China maps out new provocation; renames 15 places in Arunachal Pradesh
Arunachal Pradesh has always been, and will always be an integral part of India, External Affairs Ministry spokesperson Arindam Bagchi said in response to a media query
Even as the troops of the two neighbouring countries are locked in a standoff in eastern Ladakh since over 20 months, China has once again upped the ante against India by renaming 15 places in Arunachal Pradesh which it has been claiming as part of its south Tibet region. Prior to this, China's Ministry of Civil Affairs had renamed six places in 2017.
It is pertinent to mention that the latest renaming bid comes ahead of the implementation of China's new border law from January 1. Clearly, the changes have been made to buttress its claim on the northeastern state of India. According to the China's Civil Affairs Ministry, among the 15 places that have been renamed, eight are residential areas, four are mountains, two are rivers and one is a mountain pass.
India, meanwhile, has rejected the claims made by Beijing. Arunachal Pradesh has always been, and will always be an integral part of India, External Affairs Ministry spokesperson Arindam Bagchi said in response to a media query, adding that assigning invented names to places in Arunachal Pradesh does not alter this fact.
The National People's Congress gave its approval to the new Land Border Law on October 23 that will come into effect on Saturday. Chinese experts are of the view that the renaming of places in India's northeastern state is a legitimate move and sovereign right to give them standardized names. "More standardized place names in the region will be announced in the future," the Chinese government official mouthpiece Global Times said.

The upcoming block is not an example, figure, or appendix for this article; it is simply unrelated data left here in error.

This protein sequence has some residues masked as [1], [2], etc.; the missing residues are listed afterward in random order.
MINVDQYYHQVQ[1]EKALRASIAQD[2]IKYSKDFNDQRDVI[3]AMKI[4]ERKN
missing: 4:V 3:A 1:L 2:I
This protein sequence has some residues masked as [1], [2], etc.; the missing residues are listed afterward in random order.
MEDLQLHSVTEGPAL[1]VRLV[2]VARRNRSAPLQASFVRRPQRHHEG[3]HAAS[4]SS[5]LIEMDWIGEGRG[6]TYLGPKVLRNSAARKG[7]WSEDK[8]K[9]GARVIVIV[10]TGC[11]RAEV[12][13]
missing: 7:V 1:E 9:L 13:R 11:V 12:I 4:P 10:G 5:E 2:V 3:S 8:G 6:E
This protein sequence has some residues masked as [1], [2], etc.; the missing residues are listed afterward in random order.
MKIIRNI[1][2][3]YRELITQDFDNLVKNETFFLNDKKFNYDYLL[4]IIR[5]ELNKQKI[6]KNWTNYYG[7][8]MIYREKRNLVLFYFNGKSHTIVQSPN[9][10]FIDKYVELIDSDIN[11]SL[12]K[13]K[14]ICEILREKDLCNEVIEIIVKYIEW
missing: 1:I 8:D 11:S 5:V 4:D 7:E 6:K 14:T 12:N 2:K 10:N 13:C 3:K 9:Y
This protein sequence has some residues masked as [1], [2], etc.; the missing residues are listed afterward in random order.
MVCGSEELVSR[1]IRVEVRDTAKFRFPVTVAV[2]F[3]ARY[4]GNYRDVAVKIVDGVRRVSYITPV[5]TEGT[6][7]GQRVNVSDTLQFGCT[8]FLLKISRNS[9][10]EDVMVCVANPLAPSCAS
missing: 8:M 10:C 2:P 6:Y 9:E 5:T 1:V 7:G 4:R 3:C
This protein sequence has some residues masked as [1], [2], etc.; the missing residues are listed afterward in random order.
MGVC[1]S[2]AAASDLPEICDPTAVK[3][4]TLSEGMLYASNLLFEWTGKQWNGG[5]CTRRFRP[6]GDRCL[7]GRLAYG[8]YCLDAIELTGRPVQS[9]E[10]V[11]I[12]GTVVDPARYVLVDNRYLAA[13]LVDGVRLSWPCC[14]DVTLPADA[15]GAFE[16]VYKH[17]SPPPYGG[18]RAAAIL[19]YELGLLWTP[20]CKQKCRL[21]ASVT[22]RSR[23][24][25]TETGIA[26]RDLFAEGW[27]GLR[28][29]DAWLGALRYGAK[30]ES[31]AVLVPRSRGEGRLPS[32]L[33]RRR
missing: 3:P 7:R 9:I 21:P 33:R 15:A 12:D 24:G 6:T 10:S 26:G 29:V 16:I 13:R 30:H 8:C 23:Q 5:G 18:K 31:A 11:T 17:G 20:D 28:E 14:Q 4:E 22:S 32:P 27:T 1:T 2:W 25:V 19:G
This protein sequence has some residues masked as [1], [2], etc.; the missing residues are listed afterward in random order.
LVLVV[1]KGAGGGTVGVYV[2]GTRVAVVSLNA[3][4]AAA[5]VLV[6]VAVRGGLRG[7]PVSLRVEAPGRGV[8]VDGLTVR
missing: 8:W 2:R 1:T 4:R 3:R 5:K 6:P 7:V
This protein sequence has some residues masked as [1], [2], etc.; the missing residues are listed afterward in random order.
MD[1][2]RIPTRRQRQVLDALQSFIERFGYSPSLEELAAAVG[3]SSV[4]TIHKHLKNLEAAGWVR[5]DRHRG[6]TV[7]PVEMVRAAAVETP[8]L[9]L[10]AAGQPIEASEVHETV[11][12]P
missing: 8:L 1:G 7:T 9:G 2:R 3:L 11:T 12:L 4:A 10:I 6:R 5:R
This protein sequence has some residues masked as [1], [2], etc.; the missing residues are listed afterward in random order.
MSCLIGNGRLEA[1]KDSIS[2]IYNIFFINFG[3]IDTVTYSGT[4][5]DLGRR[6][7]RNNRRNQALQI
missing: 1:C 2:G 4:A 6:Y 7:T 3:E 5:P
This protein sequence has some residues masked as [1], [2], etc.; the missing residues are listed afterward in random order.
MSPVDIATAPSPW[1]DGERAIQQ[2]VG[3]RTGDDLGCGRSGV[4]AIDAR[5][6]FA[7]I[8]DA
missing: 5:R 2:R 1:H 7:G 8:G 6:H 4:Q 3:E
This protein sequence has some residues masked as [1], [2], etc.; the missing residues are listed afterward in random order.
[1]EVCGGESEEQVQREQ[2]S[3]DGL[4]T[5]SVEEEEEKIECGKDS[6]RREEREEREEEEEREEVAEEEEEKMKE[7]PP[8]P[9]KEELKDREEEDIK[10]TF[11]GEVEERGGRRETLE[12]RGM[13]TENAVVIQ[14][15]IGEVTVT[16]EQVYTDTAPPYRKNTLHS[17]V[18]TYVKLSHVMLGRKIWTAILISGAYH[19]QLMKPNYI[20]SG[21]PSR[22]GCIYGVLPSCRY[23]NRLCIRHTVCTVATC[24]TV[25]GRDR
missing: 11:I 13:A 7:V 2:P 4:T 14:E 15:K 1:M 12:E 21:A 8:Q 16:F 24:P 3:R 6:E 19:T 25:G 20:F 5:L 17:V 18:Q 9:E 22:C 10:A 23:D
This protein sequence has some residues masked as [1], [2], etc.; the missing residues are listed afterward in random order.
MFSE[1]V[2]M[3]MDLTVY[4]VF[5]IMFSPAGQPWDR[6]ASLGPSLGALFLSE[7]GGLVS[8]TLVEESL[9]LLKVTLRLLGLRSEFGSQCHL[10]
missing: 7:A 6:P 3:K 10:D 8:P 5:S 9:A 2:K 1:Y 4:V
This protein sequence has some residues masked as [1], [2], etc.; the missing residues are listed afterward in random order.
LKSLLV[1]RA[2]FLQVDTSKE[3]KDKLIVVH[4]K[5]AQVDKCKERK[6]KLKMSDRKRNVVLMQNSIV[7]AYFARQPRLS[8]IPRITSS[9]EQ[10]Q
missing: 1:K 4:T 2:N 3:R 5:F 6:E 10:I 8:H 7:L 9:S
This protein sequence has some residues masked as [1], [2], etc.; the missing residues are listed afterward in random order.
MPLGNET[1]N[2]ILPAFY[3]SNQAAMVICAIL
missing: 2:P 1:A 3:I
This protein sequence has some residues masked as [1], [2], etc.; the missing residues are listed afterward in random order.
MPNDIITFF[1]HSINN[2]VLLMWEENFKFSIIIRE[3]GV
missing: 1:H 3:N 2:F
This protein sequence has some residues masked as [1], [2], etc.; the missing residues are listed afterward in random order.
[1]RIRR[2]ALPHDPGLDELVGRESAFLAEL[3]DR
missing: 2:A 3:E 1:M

China has been claiming 90,000 sqkm areas of Arunachal Pradesh as part of its territory and calls it Zangnan or south Tibet. Time and again, New Delhi has rejected Beijing's claim and stated that Arunachal Pradesh was an integral part of India.
Talking to Asianet Newsable, security expert Major General Ashok Kumar (Retd) said, "Once these names appear on the map of Arunachal Pradesh, it will form part of an expanded cartographic aggression towards the larger aim of consolidating its claimed areas."
Maj Gen Kumar stated that New Delhi should lodge a formal complaint, not only with China but other concerned international organisations to desist Beijing from doing so. He also called upon New Delhi to revisit its boundary issues and consolidate its claims by developing infrastructure on a mission mode, settlement of border areas with civilian population, cartographic consolidation, mountaineering expeditions and other such boundary-claiming actions without further delay.
"A study to look at the issue holistically is the need of the hour," the former Indian Army officer said.